The word Thaumatrope comes from the Greek:
Thauma, a wonder,& tropos, a turning.
Thaumatropes were Victorian optical toys. In a way, they were the precursors of cinema; they worked on the same principle,that the human brain cannot separate individual pictures when they are presented at great speed, but blends them together into a continuous stream.
Making a thaumatrope is simple.
You will need a circle of firm card, some string, a pair of compasses or anything with a sharp point, and a black felt-tip pen.
Make two holes, one at each side(look at the picture). Take two lengths of string,each about 12inches long. Thread them through the holes and knot them close to the card so that you have two threads to hold on each side.
Now you are going to choose your two images. I have given the easiest ones,a spider and his web. They are easy because the spider can be anywhere on his web; if you choose,for example, a bird and its cage you must place the bird carefully so that he sits on his perch.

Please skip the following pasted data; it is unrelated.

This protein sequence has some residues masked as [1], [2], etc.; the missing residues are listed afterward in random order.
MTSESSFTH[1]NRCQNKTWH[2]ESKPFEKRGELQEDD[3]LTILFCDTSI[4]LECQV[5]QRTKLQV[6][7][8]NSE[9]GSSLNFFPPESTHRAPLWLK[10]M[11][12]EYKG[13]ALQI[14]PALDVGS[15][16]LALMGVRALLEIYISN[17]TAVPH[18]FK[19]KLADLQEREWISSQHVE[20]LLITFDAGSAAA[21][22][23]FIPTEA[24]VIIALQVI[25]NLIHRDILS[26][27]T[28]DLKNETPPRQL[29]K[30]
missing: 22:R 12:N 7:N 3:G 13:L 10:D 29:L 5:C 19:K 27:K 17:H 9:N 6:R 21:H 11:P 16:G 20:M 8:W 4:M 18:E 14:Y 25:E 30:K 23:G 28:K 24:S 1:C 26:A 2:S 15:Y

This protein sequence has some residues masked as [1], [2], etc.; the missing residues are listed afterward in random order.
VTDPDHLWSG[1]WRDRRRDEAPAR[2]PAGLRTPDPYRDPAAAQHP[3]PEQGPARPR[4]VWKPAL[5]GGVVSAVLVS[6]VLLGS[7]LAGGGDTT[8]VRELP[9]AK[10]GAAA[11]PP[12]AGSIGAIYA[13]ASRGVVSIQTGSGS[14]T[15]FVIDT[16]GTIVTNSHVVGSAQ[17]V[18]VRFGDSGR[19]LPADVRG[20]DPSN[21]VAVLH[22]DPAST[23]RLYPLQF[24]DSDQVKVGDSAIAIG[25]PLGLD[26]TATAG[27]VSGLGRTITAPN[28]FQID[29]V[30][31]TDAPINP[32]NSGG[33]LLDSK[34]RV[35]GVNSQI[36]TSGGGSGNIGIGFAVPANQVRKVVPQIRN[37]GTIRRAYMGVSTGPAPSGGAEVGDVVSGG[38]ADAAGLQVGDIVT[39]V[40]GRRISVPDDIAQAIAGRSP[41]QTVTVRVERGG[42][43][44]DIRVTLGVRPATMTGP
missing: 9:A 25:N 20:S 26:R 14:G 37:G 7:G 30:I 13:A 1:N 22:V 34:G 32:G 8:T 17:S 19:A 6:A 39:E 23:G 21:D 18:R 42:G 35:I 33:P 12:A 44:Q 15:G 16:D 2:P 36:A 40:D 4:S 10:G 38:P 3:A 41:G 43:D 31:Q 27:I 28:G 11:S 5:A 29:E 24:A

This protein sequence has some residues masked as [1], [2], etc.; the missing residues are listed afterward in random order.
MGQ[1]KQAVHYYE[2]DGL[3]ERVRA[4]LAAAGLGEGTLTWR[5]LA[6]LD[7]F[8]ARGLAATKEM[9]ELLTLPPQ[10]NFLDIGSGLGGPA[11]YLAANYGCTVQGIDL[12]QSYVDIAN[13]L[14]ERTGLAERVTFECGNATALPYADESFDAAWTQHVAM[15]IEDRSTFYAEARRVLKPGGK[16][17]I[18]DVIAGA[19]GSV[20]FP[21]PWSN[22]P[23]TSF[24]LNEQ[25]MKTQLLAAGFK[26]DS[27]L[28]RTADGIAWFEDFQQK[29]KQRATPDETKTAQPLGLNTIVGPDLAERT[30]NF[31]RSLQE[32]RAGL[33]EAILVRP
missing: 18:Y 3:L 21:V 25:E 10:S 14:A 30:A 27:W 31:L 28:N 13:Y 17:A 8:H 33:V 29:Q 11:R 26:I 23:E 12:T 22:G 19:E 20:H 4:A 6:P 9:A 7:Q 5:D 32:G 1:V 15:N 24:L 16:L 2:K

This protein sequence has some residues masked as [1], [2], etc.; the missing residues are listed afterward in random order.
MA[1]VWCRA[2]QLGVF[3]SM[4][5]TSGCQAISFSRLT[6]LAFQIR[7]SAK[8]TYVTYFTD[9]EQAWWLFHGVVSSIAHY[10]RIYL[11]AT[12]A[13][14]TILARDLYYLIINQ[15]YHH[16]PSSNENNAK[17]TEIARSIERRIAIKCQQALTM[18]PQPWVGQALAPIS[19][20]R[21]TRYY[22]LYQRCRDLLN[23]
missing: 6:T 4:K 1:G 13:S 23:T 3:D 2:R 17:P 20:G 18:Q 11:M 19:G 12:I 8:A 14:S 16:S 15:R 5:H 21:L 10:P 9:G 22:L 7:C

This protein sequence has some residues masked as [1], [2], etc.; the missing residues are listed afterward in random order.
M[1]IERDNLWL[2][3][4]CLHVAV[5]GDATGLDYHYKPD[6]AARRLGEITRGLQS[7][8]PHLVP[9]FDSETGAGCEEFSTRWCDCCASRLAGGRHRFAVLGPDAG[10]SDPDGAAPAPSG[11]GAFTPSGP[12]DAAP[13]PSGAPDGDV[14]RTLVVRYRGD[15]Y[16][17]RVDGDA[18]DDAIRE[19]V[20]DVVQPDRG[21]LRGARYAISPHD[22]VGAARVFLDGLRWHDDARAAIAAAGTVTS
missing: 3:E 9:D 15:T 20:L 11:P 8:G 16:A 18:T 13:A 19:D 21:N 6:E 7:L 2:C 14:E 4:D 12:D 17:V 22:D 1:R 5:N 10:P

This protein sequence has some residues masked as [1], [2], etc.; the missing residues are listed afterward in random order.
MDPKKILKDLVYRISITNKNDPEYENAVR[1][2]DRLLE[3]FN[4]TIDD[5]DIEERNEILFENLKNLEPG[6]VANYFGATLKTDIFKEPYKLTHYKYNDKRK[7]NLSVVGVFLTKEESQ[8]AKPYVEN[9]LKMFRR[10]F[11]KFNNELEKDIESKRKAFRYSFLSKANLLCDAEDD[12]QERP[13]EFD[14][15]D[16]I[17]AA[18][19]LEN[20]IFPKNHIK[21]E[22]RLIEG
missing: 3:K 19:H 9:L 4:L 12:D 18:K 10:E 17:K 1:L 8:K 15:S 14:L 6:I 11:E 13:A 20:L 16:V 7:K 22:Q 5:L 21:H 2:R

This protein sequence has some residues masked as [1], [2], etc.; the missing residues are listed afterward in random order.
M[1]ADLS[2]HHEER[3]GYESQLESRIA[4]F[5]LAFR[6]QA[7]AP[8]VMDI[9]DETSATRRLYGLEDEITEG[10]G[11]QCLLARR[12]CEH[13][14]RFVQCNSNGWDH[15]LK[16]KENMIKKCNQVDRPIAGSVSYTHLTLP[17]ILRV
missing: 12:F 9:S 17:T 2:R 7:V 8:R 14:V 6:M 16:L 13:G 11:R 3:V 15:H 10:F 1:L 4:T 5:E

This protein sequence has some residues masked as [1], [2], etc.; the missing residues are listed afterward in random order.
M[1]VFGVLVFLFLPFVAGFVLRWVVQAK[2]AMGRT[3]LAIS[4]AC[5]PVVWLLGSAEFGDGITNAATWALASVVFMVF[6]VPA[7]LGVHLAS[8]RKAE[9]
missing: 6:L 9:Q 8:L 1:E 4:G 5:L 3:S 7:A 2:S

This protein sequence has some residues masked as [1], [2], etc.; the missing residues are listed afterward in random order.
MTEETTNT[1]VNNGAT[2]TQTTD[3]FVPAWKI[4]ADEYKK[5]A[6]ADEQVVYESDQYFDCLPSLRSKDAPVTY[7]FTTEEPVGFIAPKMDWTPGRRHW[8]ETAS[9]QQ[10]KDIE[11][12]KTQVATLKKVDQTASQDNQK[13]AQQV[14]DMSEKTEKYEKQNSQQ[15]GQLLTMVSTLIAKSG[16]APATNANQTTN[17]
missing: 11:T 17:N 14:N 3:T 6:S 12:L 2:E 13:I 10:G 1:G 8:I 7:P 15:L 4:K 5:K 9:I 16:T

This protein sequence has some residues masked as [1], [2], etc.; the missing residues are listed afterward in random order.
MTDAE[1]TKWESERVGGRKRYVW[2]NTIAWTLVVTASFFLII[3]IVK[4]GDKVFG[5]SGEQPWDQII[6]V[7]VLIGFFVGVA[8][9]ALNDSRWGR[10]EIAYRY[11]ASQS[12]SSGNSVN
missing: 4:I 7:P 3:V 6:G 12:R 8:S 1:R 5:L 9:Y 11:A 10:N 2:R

Draw the spider on one side of the card, and a web on the other.
Now you have to spin the card.
Hold the two strings on each side. Be firm,and put your fingers quite close to the card.
Spin the card by rubbing your fingers rapidly together. Its not difficult,but needs practice.
The spider will seem to be sitting in his web! Your brain has seen the two pictures as one.
You can, in the same way,put a bird in its cage,a girl on her pony,a hat on a lady,and a picture in an empty frame. But remember to put both bird and cage centrally on the card, and make sure the images are the right way up(before you draw, turn the card over so that the top of the second picture is behind the bottom of the first one,and it will be fine). Remember, the card is spinning,so the two pictures are seen one after the other, but when your brain sees them,they must both be the right way up.
I have been with 30 seven-year-olds, who all made one, so you should be able to do this!